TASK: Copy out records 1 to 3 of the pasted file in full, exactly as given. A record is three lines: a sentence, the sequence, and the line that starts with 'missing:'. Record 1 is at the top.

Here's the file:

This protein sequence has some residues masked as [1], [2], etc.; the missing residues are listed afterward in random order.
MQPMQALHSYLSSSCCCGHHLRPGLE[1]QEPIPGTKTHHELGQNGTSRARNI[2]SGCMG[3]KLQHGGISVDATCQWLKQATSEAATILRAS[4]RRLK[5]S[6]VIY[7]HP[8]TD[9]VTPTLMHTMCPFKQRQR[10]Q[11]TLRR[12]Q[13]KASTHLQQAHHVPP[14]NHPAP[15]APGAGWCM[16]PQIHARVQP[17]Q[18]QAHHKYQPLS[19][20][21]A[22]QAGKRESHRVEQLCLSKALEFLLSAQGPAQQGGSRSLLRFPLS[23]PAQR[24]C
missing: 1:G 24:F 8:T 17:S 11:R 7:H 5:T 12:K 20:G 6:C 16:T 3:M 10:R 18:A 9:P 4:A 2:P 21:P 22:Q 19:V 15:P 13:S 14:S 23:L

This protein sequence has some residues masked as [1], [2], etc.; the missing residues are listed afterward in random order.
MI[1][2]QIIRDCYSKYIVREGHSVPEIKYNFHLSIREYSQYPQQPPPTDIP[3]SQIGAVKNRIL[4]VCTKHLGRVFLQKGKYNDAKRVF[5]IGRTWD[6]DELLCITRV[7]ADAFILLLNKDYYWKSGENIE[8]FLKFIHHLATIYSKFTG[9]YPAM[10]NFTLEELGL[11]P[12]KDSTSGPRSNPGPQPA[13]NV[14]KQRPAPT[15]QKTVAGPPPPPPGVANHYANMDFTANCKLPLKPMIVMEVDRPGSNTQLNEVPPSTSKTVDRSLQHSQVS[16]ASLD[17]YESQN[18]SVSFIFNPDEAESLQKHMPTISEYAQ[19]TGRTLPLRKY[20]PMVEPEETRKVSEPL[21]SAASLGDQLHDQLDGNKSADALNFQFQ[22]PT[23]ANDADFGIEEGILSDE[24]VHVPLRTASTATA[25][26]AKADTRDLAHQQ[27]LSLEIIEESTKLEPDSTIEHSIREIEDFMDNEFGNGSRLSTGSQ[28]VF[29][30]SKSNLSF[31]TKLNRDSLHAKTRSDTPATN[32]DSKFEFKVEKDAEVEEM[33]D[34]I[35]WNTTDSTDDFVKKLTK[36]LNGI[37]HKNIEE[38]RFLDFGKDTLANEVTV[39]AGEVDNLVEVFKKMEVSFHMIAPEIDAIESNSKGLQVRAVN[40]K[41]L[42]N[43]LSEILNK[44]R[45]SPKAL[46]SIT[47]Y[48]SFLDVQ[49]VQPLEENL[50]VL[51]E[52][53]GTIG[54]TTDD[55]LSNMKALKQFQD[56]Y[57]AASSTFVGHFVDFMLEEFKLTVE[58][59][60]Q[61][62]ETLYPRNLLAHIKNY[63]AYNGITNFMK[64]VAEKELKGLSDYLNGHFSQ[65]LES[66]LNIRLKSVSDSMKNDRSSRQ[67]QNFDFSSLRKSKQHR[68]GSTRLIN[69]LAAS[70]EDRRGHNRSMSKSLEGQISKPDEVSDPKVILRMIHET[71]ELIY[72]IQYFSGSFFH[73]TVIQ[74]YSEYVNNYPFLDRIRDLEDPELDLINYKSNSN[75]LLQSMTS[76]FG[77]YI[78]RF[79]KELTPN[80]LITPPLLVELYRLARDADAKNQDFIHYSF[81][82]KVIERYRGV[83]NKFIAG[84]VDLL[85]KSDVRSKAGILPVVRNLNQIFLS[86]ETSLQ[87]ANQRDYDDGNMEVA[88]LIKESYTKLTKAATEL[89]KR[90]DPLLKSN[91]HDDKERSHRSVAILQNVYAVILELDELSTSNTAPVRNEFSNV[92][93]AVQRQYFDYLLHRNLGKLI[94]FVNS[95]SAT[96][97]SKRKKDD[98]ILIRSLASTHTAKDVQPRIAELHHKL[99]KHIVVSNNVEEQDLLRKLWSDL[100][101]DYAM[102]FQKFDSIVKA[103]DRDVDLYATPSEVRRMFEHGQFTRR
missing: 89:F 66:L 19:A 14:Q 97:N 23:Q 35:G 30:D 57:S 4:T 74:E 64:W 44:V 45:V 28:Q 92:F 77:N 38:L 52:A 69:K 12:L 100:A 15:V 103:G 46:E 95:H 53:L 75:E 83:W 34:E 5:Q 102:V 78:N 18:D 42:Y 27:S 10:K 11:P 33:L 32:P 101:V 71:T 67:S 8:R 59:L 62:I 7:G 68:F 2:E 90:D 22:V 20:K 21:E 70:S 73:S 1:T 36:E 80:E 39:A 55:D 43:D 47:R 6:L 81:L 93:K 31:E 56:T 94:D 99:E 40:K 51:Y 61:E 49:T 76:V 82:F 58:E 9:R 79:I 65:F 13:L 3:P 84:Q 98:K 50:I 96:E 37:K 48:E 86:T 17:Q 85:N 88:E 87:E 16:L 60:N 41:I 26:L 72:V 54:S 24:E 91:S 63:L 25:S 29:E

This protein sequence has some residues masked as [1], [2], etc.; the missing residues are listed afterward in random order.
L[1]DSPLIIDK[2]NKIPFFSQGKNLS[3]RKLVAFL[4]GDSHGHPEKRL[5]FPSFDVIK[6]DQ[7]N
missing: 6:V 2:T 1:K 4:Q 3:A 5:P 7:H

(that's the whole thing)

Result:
This protein sequence has some residues masked as [1], [2], etc.; the missing residues are listed afterward in random order.
MQPMQALHSYLSSSCCCGHHLRPGLE[1]QEPIPGTKTHHELGQNGTSRARNI[2]SGCMG[3]KLQHGGISVDATCQWLKQATSEAATILRAS[4]RRLK[5]S[6]VIY[7]HP[8]TD[9]VTPTLMHTMCPFKQRQR[10]Q[11]TLRR[12]Q[13]KASTHLQQAHHVPP[14]NHPAP[15]APGAGWCM[16]PQIHARVQP[17]Q[18]QAHHKYQPLS[19][20][21]A[22]QAGKRESHRVEQLCLSKALEFLLSAQGPAQQGGSRSLLRFPLS[23]PAQR[24]C
missing: 1:G 24:F 8:T 17:S 11:R 7:H 5:T 12:K 20:G 6:C 16:T 3:M 10:R 18:A 9:P 4:A 2:P 21:P 22:Q 19:V 15:P 13:S 14:S 23:L

This protein sequence has some residues masked as [1], [2], etc.; the missing residues are listed afterward in random order.
MI[1][2]QIIRDCYSKYIVREGHSVPEIKYNFHLSIREYSQYPQQPPPTDIP[3]SQIGAVKNRIL[4]VCTKHLGRVFLQKGKYNDAKRVF[5]IGRTWD[6]DELLCITRV[7]ADAFILLLNKDYYWKSGENIE[8]FLKFIHHLATIYSKFTG[9]YPAM[10]NFTLEELGL[11]P[12]KDSTSGPRSNPGPQPA[13]NV[14]KQRPAPT[15]QKTVAGPPPPPPGVANHYANMDFTANCKLPLKPMIVMEVDRPGSNTQLNEVPPSTSKTVDRSLQHSQVS[16]ASLD[17]YESQN[18]SVSFIFNPDEAESLQKHMPTISEYAQ[19]TGRTLPLRKY[20]PMVEPEETRKVSEPL[21]SAASLGDQLHDQLDGNKSADALNFQFQ[22]PT[23]ANDADFGIEEGILSDE[24]VHVPLRTASTATA[25][26]AKADTRDLAHQQ[27]LSLEIIEESTKLEPDSTIEHSIREIEDFMDNEFGNGSRLSTGSQ[28]VF[29][30]SKSNLSF[31]TKLNRDSLHAKTRSDTPATN[32]DSKFEFKVEKDAEVEEM[33]D[34]I[35]WNTTDSTDDFVKKLTK[36]LNGI[37]HKNIEE[38]RFLDFGKDTLANEVTV[39]AGEVDNLVEVFKKMEVSFHMIAPEIDAIESNSKGLQVRAVN[40]K[41]L[42]N[43]LSEILNK[44]R[45]SPKAL[46]SIT[47]Y[48]SFLDVQ[49]VQPLEENL[50]VL[51]E[52][53]GTIG[54]TTDD[55]LSNMKALKQFQD[56]Y[57]AASSTFVGHFVDFMLEEFKLTVE[58][59][60]Q[61][62]ETLYPRNLLAHIKNY[63]AYNGITNFMK[64]VAEKELKGLSDYLNGHFSQ[65]LES[66]LNIRLKSVSDSMKNDRSSRQ[67]QNFDFSSLRKSKQHR[68]GSTRLIN[69]LAAS[70]EDRRGHNRSMSKSLEGQISKPDEVSDPKVILRMIHET[71]ELIY[72]IQYFSGSFFH[73]TVIQ[74]YSEYVNNYPFLDRIRDLEDPELDLINYKSNSN[75]LLQSMTS[76]FG[77]YI[78]RF[79]KELTPN[80]LITPPLLVELYRLARDADAKNQDFIHYSF[81][82]KVIERYRGV[83]NKFIAG[84]VDLL[85]KSDVRSKAGILPVVRNLNQIFLS[86]ETSLQ[87]ANQRDYDDGNMEVA[88]LIKESYTKLTKAATEL[89]KR[90]DPLLKSN[91]HDDKERSHRSVAILQNVYAVILELDELSTSNTAPVRNEFSNV[92][93]AVQRQYFDYLLHRNLGKLI[94]FVNS[95]SAT[96][97]SKRKKDD[98]ILIRSLASTHTAKDVQPRIAELHHKL[99]KHIVVSNNVEEQDLLRKLWSDL[100][101]DYAM[102]FQKFDSIVKA[103]DRDVDLYATPSEVRRMFEHGQFTRR
missing: 89:F 66:L 19:A 14:Q 97:N 23:Q 35:G 30:D 57:S 4:T 74:E 64:W 44:V 45:V 28:Q 92:F 77:N 38:L 52:A 69:K 12:L 100:A 15:V 103:G 46:E 95:H 53:L 75:E 83:W 34:E 5:Q 102:V 78:N 18:D 42:Y 27:S 10:K 11:P 33:L 32:P 101:V 71:T 67:S 8:R 59:L 62:I 7:G 68:F 2:E 90:D 22:V 20:K 21:E 70:S 73:S 1:T 36:E 80:E 39:A 55:D 43:D 47:R 6:L 81:L 93:K 31:E 56:T 94:D 99:E 40:K 51:Y 61:E 49:T 76:V 82:F 58:E 9:R 79:I 65:F 13:L 3:P 84:Q 98:K 50:I 96:E 37:K 48:E 86:T 17:Q 85:N 88:E 87:E 16:L 60:N 41:I 26:L 72:V 54:S 24:E 91:S 63:L 25:S 29:E

This protein sequence has some residues masked as [1], [2], etc.; the missing residues are listed afterward in random order.
L[1]DSPLIIDK[2]NKIPFFSQGKNLS[3]RKLVAFL[4]GDSHGHPEKRL[5]FPSFDVIK[6]DQ[7]N
missing: 6:V 2:T 1:K 4:Q 3:A 5:P 7:H